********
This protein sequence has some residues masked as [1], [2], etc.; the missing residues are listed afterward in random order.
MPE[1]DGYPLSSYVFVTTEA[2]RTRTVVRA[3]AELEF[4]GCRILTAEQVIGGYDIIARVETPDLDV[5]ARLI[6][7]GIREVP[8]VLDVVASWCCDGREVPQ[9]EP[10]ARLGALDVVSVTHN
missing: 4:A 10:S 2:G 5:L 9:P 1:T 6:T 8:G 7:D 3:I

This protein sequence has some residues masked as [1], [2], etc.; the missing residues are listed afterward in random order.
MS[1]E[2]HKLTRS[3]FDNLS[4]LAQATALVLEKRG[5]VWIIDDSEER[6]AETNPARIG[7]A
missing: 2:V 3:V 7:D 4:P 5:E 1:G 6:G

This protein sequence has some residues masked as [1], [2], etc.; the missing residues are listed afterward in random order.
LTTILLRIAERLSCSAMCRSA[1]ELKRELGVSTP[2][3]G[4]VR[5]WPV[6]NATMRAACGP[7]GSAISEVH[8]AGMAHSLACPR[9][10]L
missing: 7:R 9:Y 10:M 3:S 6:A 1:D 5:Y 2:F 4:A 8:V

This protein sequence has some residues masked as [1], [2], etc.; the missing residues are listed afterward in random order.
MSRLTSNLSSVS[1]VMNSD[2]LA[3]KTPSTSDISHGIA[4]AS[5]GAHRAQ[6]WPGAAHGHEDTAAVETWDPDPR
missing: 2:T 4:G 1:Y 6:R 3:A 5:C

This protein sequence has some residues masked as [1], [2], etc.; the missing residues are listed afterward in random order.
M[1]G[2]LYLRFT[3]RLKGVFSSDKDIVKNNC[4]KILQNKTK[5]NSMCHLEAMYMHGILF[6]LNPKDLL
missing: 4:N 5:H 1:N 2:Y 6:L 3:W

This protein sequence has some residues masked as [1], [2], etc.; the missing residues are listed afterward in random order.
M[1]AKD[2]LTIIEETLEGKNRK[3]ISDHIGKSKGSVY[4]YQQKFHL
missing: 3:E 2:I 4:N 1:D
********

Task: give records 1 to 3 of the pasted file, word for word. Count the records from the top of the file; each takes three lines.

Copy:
This protein sequence has some residues masked as [1], [2], etc.; the missing residues are listed afterward in random order.
MPE[1]DGYPLSSYVFVTTEA[2]RTRTVVRA[3]AELEF[4]GCRILTAEQVIGGYDIIARVETPDLDV[5]ARLI[6][7]GIREVP[8]VLDVVASWCCDGREVPQ[9]EP[10]ARLGALDVVSVTHN
missing: 4:A 10:S 2:G 5:L 9:P 1:T 6:T 8:G 7:D 3:I

This protein sequence has some residues masked as [1], [2], etc.; the missing residues are listed afterward in random order.
MS[1]E[2]HKLTRS[3]FDNLS[4]LAQATALVLEKRG[5]VWIIDDSEER[6]AETNPARIG[7]A
missing: 2:V 3:V 7:D 4:P 5:E 1:G 6:G

This protein sequence has some residues masked as [1], [2], etc.; the missing residues are listed afterward in random order.
LTTILLRIAERLSCSAMCRSA[1]ELKRELGVSTP[2][3]G[4]VR[5]WPV[6]NATMRAACGP[7]GSAISEVH[8]AGMAHSLACPR[9][10]L
missing: 7:R 9:Y 10:M 3:S 6:A 1:D 5:Y 2:F 4:A 8:V